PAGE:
Athenaeum

I was asked to give a lunch-time talk to the Romney Street Group at the Athenaeum, that great Greco-Roman palace in Waterloo Place.   It was designed in 1824 by Decimus Burton, who was only 24 at the time, the son of a builder contractor, James Burton, employed by Nash in the construction of the Regent’s Park Terraces.   Decimus was educated at Tonbridge School and then the Royal Academy Schools and was taken under the wing of Nash at an early age to design Cornwall Terrace and Clarence Terrace.   The Athenaeum was originally meant to match the United Services Club opposite, now the Institute of Directors, but by 1830 when it opened it had acquired more gravitas, with a bust of Athene, recently re-gilt, over the front entrance and a cast of the Parthenon Frieze below the parapet:-

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2 thoughts on “Athenaeum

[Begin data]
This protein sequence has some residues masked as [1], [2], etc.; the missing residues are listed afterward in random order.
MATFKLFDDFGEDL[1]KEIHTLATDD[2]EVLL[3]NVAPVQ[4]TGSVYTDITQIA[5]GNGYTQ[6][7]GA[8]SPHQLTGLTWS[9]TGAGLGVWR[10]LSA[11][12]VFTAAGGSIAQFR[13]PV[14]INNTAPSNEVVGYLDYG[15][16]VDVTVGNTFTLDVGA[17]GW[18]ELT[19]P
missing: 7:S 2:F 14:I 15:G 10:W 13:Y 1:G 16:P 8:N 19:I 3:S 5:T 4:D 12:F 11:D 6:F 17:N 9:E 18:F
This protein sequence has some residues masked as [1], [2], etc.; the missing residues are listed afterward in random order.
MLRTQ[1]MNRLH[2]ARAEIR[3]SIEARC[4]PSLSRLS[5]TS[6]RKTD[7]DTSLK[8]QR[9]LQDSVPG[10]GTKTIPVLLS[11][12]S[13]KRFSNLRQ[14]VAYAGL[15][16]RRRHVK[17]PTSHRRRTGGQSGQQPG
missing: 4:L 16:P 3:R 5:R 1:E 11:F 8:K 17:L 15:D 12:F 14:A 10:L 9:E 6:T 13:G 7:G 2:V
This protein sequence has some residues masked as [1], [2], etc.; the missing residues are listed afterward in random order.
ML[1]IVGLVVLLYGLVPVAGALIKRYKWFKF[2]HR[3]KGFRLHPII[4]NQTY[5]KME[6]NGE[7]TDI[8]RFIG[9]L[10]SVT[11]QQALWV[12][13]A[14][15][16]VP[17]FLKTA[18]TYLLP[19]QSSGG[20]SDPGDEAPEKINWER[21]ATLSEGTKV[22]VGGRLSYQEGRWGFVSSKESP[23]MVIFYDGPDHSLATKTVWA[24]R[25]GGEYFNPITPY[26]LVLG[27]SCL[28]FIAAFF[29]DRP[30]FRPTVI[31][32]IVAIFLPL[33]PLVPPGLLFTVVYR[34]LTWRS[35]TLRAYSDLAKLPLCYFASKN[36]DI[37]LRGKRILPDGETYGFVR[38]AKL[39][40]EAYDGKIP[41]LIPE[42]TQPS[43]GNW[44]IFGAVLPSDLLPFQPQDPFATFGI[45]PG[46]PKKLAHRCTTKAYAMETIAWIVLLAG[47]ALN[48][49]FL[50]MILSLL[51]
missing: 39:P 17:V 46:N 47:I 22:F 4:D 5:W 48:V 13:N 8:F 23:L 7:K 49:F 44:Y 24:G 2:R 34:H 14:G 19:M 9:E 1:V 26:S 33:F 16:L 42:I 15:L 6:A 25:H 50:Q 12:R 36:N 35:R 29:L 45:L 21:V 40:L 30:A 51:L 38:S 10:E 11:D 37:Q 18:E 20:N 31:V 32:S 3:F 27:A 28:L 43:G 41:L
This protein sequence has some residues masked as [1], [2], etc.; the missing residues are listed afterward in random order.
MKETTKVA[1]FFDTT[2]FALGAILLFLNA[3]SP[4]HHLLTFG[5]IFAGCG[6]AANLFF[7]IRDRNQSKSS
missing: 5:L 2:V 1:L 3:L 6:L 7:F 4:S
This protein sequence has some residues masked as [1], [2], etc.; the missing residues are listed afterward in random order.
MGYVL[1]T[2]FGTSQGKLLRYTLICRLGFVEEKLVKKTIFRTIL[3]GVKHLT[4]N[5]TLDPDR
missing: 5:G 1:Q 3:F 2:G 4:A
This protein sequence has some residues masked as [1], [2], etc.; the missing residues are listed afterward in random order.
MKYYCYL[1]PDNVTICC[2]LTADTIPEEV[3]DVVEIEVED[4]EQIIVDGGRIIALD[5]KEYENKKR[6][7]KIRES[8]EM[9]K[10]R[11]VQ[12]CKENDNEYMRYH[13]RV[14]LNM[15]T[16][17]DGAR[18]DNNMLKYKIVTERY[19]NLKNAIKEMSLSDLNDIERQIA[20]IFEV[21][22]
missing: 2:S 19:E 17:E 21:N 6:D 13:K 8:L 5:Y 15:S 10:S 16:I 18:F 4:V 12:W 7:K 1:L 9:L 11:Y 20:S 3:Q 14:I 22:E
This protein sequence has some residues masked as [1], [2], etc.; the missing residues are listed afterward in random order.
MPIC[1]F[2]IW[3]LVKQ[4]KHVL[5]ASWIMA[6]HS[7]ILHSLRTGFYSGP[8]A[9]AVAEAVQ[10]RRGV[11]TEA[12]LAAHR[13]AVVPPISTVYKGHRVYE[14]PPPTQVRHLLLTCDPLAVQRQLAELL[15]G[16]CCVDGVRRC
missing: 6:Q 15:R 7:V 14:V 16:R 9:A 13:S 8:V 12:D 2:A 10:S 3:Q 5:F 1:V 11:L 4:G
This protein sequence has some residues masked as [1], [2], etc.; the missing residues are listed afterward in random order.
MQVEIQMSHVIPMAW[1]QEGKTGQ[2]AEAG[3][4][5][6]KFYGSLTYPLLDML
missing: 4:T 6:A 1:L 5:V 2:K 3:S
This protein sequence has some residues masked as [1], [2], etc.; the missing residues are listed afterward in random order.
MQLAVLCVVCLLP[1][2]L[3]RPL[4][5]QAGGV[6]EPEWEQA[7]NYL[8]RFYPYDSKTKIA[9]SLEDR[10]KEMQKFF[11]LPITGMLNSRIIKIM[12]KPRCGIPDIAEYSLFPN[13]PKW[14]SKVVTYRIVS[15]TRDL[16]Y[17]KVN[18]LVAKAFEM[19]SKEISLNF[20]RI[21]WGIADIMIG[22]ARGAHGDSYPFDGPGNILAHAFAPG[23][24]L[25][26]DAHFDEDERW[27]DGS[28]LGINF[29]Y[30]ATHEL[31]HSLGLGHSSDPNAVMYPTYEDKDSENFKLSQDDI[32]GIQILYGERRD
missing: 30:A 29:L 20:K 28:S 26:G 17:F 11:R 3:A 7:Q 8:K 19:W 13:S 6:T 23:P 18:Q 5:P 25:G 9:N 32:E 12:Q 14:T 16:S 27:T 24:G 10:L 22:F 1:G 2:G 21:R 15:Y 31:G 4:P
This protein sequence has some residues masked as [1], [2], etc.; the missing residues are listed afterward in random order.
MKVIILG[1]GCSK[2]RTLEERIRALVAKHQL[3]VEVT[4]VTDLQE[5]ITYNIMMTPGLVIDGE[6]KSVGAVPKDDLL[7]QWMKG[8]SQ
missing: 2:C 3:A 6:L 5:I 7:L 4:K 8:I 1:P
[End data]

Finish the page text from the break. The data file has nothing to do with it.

1. Christopher Nevile says:

    It is fascinating how nineteenth century teenagers were given extraordinary opportunities to ‘have a go’. Pugin and young Burton in particular.
    I understand that 40 is now the average age at which an Architect can expect to be taken seriously and that after a seven year schooling.
    What have we missed by waiting so many years to see Zaha Hadid’s work actually built and what might Heatherwick have come up with if he had been trusted
    to design a new bus for the Millennium?

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